Sexism in social justice
Sexism refers to stereotypes against women whereby women are treated differently from men. Sexism is mainly perpetuated by the traditional beliefs and prejudices about gender roles, sexual objectification, and demeaning attitudes towards women. Such sexist views lead to gender inequality and disrupt social order. Sexism is a social justice issue that promotes gender injustices through gender stereotypes and patriarchal social systems. This paper aims at discussing sexism through a social justice lens. Women were supposed to execute domestic functions while men were in the fields to get material to meet the responsibilities of material needs. The belief systems women further strengthened the differences in gender roles were inferior beyond home confines and valuable when confined at home. In the process of socialization, men were shaped to undertake instrumental roles such as providing for their families while women were assigned expressive roles such as nurturing the family.
Eventually, gender inequality sprouted leading to sexist perspectives and gender stratification in education, incomes, employment, and politics. Sexism in the society leads to increased discrimination of women, unequal division of labor, disrupts social order, and raises negative perspectives about women. Women’s roles are still domesticated. Men’s roles in organizations are still considered more valuable while women’s roles are degraded even when they are both executing similar functions. Also, in terms of income, women are paid a fraction of men’s pay even when in the same job positions. However, there have been little changes concerning women’s education and empowerment. In a research conducted by Hurst, Gibbon, and Nurse (2016), most of the women today are educated and empowered to fight against the injustices of the female gender.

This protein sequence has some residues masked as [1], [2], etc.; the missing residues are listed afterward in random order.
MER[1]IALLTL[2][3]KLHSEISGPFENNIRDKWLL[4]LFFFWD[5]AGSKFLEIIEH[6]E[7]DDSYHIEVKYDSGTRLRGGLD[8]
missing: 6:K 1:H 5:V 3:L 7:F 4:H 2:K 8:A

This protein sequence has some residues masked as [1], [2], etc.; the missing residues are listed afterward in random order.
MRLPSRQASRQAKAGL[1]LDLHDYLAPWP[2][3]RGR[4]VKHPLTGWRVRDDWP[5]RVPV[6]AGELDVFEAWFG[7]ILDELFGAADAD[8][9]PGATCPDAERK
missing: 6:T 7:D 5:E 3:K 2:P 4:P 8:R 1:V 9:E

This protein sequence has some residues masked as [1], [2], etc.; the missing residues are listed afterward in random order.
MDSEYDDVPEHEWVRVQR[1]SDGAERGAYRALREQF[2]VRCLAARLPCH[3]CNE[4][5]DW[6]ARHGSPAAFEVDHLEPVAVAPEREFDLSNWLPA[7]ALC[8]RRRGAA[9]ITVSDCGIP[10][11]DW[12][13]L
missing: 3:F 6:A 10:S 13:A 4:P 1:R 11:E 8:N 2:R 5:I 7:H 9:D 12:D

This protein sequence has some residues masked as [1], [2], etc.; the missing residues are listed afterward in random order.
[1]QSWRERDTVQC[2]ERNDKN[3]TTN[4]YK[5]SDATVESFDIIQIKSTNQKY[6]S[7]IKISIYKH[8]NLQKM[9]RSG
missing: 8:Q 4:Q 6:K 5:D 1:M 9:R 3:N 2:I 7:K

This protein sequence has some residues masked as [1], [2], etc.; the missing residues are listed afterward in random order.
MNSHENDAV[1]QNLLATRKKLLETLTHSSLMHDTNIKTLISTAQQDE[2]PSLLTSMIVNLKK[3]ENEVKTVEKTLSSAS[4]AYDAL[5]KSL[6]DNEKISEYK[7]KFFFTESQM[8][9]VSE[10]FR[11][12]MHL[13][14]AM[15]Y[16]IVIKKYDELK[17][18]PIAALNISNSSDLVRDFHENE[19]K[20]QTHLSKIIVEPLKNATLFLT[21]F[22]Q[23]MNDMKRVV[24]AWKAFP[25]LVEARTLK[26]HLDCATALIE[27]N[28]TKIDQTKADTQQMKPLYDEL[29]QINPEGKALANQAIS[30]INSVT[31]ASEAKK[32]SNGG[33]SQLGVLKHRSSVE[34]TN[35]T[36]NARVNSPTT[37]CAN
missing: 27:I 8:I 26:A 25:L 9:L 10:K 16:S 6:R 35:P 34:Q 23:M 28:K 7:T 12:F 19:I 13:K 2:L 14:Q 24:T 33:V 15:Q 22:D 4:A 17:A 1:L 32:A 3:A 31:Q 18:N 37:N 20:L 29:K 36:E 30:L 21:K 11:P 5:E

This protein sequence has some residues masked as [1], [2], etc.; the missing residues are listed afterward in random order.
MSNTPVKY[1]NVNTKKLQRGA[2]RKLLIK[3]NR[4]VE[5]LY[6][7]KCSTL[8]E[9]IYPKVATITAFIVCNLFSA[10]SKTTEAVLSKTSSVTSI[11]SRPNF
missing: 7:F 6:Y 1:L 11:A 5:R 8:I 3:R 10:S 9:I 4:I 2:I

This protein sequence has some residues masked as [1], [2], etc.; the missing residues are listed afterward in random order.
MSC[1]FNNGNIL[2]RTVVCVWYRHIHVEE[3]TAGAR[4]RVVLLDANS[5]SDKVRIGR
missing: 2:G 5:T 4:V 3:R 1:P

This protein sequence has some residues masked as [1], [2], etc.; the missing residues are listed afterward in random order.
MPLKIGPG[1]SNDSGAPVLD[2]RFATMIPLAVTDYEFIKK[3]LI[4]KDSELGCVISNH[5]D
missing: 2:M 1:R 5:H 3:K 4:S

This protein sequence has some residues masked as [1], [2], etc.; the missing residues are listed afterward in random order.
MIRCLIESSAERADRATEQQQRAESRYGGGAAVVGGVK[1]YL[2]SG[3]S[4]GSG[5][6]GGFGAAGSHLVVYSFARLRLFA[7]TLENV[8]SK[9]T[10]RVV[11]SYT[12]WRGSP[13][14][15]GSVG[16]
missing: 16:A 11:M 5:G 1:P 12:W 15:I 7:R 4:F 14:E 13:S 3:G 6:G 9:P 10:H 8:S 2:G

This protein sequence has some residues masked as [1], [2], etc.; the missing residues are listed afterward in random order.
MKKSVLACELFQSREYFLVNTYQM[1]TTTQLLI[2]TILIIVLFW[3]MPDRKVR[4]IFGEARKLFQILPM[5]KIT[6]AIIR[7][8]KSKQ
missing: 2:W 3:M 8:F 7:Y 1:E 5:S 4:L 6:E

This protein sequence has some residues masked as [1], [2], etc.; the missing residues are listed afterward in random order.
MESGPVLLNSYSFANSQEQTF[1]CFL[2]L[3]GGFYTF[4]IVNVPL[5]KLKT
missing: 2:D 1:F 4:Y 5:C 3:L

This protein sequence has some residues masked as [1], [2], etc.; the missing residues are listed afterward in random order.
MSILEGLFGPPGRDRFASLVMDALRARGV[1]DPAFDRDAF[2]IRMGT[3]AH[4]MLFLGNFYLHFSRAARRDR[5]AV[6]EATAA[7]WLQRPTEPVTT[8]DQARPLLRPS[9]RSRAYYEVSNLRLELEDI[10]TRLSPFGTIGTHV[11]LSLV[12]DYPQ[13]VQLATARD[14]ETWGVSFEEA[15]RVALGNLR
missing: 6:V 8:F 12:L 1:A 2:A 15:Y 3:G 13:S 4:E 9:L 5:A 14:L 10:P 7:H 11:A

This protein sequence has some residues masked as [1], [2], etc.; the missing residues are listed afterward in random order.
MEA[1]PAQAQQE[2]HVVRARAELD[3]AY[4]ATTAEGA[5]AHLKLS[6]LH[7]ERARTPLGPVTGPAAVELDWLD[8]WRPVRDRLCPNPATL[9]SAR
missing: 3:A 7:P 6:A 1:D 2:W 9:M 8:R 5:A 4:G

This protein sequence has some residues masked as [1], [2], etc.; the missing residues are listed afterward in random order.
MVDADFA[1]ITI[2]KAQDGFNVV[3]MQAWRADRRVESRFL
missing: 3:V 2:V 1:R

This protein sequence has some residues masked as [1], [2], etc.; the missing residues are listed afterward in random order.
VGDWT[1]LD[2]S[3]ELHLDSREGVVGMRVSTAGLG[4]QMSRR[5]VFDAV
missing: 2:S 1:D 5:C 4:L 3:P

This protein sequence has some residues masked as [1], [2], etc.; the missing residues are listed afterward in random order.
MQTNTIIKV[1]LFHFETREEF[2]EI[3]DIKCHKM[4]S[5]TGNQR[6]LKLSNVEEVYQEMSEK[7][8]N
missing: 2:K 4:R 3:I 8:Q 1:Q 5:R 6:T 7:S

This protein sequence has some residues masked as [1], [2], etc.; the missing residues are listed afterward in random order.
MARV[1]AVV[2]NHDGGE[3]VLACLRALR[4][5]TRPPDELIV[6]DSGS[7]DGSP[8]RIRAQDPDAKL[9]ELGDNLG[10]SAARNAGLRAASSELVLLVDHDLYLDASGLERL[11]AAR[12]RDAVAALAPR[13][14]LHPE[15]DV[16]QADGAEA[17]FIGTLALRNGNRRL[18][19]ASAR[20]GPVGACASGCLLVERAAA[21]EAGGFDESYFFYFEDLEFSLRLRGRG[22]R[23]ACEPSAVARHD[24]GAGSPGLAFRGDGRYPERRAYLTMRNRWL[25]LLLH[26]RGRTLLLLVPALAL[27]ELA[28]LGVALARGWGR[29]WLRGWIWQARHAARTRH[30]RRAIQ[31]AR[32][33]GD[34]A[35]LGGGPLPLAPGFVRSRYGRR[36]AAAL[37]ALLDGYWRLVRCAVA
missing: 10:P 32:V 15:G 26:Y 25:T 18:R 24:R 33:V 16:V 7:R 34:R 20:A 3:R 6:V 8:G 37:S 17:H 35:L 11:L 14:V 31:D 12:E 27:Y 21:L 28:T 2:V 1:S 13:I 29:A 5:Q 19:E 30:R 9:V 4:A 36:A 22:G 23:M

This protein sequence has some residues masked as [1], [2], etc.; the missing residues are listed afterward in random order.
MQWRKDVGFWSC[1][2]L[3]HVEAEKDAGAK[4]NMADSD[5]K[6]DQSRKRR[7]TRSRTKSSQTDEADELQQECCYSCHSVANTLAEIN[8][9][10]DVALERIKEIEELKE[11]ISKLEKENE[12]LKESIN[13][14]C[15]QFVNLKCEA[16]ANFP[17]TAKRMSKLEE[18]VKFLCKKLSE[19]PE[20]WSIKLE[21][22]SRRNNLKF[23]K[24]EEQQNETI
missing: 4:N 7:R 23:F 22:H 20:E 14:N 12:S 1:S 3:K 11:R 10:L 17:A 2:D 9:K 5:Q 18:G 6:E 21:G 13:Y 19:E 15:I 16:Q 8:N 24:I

Also in qualitative methodology, the researcher can conduct a case study research on a given organization to obtain their ideas. For instance, the researcher can use an employee organization from Atlanta to collect data about women employment and related wages. Various sociological theories and perspectives explain sexism. One perspective is the functionalist perspective that focuses on the social structures and functions as a whole. The functionalist view illustrates sexism by focusing on the norms, customs, and institutions of a society. Sexism is also explained from a feminist perspective (Walby, Armstrong, and Strid, 2012). Feminist perspective holds that stratification in the society occurs when social differences cause greater standing, influence, and opportunity to the more powerful group of people over the less powerful.
Similarly, sexism occurs when gender constructs grant men greater social influence and status over women. The theory suggests that, in a patriarchal society, men’s roles are perceived to be more valuable than those of women. As a result, women’s roles become marginalized or considered invalid in society. Scholars such as Aristotle and Plato support sexism by agreeing that the male gender is superior to the female gender (Homiak, 2018). Men by nature execute leading roles while women submit to the will of the dominating powers (Staves, 2015). However, Plato believed that women and men have the same nature to possess equal powers but mean are stronger than men in enacting those powers. The sociology of gender is naturally the relationship between superiority and inferiority where men are superior to women.
From $10 to earn access
Only on Studyloop